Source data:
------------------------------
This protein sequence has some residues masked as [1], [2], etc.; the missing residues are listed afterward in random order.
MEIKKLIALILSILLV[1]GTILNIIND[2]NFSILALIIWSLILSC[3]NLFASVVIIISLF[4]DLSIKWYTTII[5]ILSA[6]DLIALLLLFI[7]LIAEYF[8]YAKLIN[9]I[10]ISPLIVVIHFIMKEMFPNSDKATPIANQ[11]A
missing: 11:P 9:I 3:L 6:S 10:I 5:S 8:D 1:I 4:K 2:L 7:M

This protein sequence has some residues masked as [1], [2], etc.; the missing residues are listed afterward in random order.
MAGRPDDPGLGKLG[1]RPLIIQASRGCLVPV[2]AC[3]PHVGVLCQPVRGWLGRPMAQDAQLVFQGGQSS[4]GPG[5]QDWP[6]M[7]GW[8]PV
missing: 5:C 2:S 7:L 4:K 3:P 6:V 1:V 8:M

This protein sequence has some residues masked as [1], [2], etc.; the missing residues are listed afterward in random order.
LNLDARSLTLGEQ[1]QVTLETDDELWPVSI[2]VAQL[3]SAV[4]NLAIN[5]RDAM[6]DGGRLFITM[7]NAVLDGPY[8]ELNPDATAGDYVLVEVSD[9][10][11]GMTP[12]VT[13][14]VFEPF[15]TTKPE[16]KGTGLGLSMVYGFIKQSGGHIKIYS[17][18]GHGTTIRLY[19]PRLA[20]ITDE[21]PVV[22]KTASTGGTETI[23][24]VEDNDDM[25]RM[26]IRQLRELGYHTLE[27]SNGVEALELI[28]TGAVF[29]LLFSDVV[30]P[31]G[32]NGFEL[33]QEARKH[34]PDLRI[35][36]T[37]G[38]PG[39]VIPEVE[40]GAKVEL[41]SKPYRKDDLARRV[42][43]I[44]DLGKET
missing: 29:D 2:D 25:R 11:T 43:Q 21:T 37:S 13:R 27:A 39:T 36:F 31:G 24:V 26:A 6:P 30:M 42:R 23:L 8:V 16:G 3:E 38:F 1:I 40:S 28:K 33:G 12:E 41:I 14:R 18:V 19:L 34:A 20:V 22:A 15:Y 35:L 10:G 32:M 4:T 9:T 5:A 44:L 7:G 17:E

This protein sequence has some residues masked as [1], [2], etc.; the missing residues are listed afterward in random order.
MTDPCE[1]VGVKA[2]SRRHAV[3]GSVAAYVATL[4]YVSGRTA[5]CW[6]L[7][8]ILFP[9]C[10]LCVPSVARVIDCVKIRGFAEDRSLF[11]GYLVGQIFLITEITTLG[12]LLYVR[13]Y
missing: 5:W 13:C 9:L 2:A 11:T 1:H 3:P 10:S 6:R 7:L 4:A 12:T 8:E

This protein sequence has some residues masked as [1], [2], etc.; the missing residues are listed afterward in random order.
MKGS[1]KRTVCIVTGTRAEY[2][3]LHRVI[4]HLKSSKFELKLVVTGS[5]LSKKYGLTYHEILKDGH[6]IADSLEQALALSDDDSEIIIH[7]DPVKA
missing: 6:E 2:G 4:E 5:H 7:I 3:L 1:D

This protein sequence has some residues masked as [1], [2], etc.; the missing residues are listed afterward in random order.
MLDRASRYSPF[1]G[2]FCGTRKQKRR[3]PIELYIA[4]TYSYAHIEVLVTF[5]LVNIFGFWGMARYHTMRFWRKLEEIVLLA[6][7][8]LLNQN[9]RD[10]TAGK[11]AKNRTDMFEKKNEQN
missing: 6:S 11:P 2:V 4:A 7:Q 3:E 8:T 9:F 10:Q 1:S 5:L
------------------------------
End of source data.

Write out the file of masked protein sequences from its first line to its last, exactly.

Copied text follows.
This protein sequence has some residues masked as [1], [2], etc.; the missing residues are listed afterward in random order.
MEIKKLIALILSILLV[1]GTILNIIND[2]NFSILALIIWSLILSC[3]NLFASVVIIISLF[4]DLSIKWYTTII[5]ILSA[6]DLIALLLLFI[7]LIAEYF[8]YAKLIN[9]I[10]ISPLIVVIHFIMKEMFPNSDKATPIANQ[11]A
missing: 11:P 9:I 3:L 6:S 10:I 5:S 8:D 1:I 4:K 2:L 7:M

This protein sequence has some residues masked as [1], [2], etc.; the missing residues are listed afterward in random order.
MAGRPDDPGLGKLG[1]RPLIIQASRGCLVPV[2]AC[3]PHVGVLCQPVRGWLGRPMAQDAQLVFQGGQSS[4]GPG[5]QDWP[6]M[7]GW[8]PV
missing: 5:C 2:S 7:L 4:K 3:P 6:V 1:V 8:M

This protein sequence has some residues masked as [1], [2], etc.; the missing residues are listed afterward in random order.
LNLDARSLTLGEQ[1]QVTLETDDELWPVSI[2]VAQL[3]SAV[4]NLAIN[5]RDAM[6]DGGRLFITM[7]NAVLDGPY[8]ELNPDATAGDYVLVEVSD[9][10][11]GMTP[12]VT[13][14]VFEPF[15]TTKPE[16]KGTGLGLSMVYGFIKQSGGHIKIYS[17][18]GHGTTIRLY[19]PRLA[20]ITDE[21]PVV[22]KTASTGGTETI[23][24]VEDNDDM[25]RM[26]IRQLRELGYHTLE[27]SNGVEALELI[28]TGAVF[29]LLFSDVV[30]P[31]G[32]NGFEL[33]QEARKH[34]PDLRI[35][36]T[37]G[38]PG[39]VIPEVE[40]GAKVEL[41]SKPYRKDDLARRV[42][43]I[44]DLGKET
missing: 29:D 2:D 25:R 11:T 43:Q 21:T 37:S 13:R 27:A 39:T 36:F 31:G 24:V 26:A 6:P 30:M 42:R 23:L 8:V 16:G 3:E 38:F 1:I 40:S 28:K 33:G 12:E 41:I 14:R 18:V 19:L 34:A 20:V 22:A 15:Y 35:L 10:G 32:M 4:T 9:T 5:A 44:L 7:G 17:E

This protein sequence has some residues masked as [1], [2], etc.; the missing residues are listed afterward in random order.
MTDPCE[1]VGVKA[2]SRRHAV[3]GSVAAYVATL[4]YVSGRTA[5]CW[6]L[7][8]ILFP[9]C[10]LCVPSVARVIDCVKIRGFAEDRSLF[11]GYLVGQIFLITEITTLG[12]LLYVR[13]Y
missing: 5:W 13:C 9:L 2:A 11:T 1:H 3:P 10:S 6:R 7:L 4:A 12:T 8:E

This protein sequence has some residues masked as [1], [2], etc.; the missing residues are listed afterward in random order.
MKGS[1]KRTVCIVTGTRAEY[2][3]LHRVI[4]HLKSSKFELKLVVTGS[5]LSKKYGLTYHEILKDGH[6]IADSLEQALALSDDDSEIIIH[7]DPVKA
missing: 6:E 2:G 4:E 5:H 7:I 3:L 1:D

This protein sequence has some residues masked as [1], [2], etc.; the missing residues are listed afterward in random order.
MLDRASRYSPF[1]G[2]FCGTRKQKRR[3]PIELYIA[4]TYSYAHIEVLVTF[5]LVNIFGFWGMARYHTMRFWRKLEEIVLLA[6][7][8]LLNQN[9]RD[10]TAGK[11]AKNRTDMFEKKNEQN
missing: 6:S 11:P 2:V 4:A 7:Q 3:E 8:T 9:F 10:Q 1:S 5:L